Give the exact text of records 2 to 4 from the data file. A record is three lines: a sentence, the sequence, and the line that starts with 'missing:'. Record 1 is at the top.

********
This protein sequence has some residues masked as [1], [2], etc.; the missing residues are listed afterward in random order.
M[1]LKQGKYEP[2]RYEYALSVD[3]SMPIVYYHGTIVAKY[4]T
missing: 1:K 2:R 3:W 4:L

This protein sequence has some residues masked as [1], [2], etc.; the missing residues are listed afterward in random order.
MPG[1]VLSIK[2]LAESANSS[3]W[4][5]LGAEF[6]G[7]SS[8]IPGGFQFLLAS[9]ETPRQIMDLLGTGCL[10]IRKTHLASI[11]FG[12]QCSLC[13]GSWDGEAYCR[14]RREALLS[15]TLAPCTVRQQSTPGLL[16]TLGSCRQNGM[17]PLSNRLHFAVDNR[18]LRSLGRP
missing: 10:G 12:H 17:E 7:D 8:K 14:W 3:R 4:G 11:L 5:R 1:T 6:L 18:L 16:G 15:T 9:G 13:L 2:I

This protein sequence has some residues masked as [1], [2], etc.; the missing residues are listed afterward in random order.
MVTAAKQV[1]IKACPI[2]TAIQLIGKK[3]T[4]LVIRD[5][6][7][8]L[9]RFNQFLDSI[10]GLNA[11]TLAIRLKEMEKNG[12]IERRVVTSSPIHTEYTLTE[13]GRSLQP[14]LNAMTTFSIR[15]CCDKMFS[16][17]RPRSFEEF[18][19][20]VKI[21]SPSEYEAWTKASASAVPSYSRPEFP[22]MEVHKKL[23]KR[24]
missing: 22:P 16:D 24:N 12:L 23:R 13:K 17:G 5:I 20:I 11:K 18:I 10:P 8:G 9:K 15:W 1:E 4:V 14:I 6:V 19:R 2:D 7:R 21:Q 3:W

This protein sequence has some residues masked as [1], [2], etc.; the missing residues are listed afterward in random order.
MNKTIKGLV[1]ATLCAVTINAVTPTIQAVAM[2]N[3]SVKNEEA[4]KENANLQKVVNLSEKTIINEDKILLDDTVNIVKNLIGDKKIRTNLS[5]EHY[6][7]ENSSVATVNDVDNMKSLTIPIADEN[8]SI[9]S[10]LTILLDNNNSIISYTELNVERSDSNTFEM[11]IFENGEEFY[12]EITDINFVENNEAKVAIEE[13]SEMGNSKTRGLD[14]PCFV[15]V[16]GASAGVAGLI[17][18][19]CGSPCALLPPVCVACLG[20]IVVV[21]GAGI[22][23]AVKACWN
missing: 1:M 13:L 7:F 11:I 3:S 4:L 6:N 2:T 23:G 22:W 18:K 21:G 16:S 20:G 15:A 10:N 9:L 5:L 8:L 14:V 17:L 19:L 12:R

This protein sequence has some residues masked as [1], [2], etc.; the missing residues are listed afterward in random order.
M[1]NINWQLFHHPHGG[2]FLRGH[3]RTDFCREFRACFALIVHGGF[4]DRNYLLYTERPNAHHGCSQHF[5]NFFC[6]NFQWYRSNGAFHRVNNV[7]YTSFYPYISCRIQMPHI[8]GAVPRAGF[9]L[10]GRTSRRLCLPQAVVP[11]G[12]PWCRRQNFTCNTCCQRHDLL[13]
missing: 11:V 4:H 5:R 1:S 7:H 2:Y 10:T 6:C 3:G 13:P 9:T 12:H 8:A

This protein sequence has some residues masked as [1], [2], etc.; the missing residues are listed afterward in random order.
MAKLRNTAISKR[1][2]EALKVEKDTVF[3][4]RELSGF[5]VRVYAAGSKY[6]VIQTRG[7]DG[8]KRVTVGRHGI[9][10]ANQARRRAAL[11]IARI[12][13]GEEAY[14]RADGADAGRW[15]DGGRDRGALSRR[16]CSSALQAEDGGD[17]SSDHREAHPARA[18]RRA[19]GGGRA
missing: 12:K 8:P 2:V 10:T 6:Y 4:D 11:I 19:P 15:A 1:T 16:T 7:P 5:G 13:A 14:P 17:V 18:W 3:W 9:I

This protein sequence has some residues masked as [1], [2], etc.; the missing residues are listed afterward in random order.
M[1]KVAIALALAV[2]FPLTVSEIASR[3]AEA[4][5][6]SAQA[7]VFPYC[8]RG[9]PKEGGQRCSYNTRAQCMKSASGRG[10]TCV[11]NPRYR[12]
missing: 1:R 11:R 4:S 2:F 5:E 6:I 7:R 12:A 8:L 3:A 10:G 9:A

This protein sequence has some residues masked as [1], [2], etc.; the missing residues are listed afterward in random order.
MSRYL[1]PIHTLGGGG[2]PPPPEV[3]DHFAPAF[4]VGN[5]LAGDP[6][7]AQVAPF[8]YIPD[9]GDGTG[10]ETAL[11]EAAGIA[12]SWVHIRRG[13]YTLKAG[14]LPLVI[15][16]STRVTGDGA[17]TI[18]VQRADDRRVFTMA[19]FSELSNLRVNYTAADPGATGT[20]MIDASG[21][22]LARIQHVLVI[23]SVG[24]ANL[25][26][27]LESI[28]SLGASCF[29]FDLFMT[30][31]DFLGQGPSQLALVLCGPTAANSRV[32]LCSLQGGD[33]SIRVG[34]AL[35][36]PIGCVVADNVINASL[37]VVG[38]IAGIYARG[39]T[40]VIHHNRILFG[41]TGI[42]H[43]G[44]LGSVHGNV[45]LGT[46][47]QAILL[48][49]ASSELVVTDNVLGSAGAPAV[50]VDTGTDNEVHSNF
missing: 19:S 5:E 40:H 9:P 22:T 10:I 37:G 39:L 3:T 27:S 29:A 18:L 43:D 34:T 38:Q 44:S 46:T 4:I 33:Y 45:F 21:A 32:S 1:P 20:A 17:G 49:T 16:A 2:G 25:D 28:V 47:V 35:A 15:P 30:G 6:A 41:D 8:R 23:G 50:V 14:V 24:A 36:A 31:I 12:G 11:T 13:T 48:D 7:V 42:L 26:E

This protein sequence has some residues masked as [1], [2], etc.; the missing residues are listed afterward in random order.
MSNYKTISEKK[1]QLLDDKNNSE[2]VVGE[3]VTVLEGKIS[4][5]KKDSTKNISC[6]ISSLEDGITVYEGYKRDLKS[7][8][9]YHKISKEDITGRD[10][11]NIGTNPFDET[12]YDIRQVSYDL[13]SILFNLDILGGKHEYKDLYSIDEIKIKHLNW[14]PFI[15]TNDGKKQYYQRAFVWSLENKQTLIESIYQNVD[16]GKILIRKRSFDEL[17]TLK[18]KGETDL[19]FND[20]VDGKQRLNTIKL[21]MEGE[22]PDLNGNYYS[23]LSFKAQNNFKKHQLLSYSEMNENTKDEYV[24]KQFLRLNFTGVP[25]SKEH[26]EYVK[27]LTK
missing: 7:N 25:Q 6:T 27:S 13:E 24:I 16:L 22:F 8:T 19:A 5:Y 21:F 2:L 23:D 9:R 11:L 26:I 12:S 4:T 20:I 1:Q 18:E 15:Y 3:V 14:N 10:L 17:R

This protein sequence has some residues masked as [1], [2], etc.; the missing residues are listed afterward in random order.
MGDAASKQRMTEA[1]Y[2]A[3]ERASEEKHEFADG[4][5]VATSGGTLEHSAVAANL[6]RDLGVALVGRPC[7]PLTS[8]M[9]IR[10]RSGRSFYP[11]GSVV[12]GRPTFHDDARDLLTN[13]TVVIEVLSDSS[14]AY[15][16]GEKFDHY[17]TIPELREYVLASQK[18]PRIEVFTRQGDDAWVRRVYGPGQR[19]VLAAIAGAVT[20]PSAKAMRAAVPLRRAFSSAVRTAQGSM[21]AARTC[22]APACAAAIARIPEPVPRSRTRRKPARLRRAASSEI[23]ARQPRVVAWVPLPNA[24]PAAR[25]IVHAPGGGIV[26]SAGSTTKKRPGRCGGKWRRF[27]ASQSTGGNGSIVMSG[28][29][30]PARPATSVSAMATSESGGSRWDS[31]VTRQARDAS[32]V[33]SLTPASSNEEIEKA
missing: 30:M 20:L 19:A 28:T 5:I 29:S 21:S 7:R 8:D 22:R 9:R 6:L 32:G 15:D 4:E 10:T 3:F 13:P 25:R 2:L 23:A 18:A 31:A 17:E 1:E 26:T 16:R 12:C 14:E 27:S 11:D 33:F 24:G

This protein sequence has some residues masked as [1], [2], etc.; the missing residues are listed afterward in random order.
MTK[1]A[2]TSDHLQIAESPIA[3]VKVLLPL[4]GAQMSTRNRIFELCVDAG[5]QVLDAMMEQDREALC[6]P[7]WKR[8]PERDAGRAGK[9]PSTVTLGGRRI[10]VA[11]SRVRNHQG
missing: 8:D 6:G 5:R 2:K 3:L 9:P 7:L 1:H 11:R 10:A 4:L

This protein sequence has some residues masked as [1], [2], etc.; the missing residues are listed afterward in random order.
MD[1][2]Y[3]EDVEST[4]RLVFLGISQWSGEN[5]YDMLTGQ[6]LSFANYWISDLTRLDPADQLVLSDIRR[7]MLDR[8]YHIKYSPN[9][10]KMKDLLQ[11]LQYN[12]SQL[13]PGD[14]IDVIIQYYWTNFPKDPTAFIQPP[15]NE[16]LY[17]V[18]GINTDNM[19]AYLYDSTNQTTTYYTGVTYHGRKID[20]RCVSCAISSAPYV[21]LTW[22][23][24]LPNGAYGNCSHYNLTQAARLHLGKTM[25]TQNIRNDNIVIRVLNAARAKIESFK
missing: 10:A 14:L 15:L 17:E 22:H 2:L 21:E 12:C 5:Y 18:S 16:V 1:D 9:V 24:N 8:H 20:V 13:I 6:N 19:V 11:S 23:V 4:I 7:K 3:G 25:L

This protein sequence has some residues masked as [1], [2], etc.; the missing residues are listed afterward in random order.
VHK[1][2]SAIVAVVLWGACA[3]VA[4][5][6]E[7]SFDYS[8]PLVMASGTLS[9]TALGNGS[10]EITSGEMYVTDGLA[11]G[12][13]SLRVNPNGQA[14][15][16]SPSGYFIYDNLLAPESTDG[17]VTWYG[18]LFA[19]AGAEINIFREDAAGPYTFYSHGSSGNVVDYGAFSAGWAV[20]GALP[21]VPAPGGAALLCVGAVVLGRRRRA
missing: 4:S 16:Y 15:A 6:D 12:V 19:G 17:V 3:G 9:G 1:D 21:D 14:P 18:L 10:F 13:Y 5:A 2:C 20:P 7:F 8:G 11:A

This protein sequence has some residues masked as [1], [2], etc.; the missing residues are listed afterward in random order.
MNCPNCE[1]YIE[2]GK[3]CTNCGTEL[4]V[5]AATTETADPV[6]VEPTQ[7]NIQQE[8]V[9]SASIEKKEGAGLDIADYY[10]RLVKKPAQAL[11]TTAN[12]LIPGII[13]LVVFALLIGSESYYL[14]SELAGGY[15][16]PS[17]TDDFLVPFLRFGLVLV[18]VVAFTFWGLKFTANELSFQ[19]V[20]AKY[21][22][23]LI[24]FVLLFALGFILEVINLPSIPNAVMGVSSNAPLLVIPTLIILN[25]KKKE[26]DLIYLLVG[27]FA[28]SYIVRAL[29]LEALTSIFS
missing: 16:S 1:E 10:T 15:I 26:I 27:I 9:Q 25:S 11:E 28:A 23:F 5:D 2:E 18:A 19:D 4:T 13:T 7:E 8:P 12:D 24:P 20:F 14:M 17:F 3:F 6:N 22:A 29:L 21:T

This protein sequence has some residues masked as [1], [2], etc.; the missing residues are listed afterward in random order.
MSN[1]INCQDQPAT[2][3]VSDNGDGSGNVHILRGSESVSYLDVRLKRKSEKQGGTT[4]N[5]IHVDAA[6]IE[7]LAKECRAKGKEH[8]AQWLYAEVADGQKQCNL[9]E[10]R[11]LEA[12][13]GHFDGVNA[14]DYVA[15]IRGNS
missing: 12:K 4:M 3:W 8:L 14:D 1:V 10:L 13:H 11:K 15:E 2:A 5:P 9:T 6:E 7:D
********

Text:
This protein sequence has some residues masked as [1], [2], etc.; the missing residues are listed afterward in random order.
MPG[1]VLSIK[2]LAESANSS[3]W[4][5]LGAEF[6]G[7]SS[8]IPGGFQFLLAS[9]ETPRQIMDLLGTGCL[10]IRKTHLASI[11]FG[12]QCSLC[13]GSWDGEAYCR[14]RREALLS[15]TLAPCTVRQQSTPGLL[16]TLGSCRQNGM[17]PLSNRLHFAVDNR[18]LRSLGRP
missing: 10:G 12:H 17:E 7:D 8:K 14:W 3:R 4:G 11:L 5:R 1:T 6:L 18:L 16:G 15:T 9:G 13:L 2:I

This protein sequence has some residues masked as [1], [2], etc.; the missing residues are listed afterward in random order.
MVTAAKQV[1]IKACPI[2]TAIQLIGKK[3]T[4]LVIRD[5][6][7][8]L[9]RFNQFLDSI[10]GLNA[11]TLAIRLKEMEKNG[12]IERRVVTSSPIHTEYTLTE[13]GRSLQP[14]LNAMTTFSIR[15]CCDKMFS[16][17]RPRSFEEF[18][19][20]VKI[21]SPSEYEAWTKASASAVPSYSRPEFP[22]MEVHKKL[23]KR[24]
missing: 22:P 16:D 24:N 12:L 23:R 13:K 17:G 5:I 20:I 11:K 18:I 10:P 8:G 9:K 15:W 1:E 4:V 14:I 6:V 19:R 2:D 7:R 21:Q 3:W

This protein sequence has some residues masked as [1], [2], etc.; the missing residues are listed afterward in random order.
MNKTIKGLV[1]ATLCAVTINAVTPTIQAVAM[2]N[3]SVKNEEA[4]KENANLQKVVNLSEKTIINEDKILLDDTVNIVKNLIGDKKIRTNLS[5]EHY[6][7]ENSSVATVNDVDNMKSLTIPIADEN[8]SI[9]S[10]LTILLDNNNSIISYTELNVERSDSNTFEM[11]IFENGEEFY[12]EITDINFVENNEAKVAIEE[13]SEMGNSKTRGLD[14]PCFV[15]V[16]GASAGVAGLI[17][18][19]CGSPCALLPPVCVACLG[20]IVVV[21]GAGI[22][23]AVKACWN
missing: 1:M 13:L 7:F 11:I 3:S 4:L 6:N 2:T 23:G 22:W 18:K 21:G 16:S 20:G 15:A 10:N 9:L 5:L 8:L 14:V 17:L 19:L 12:R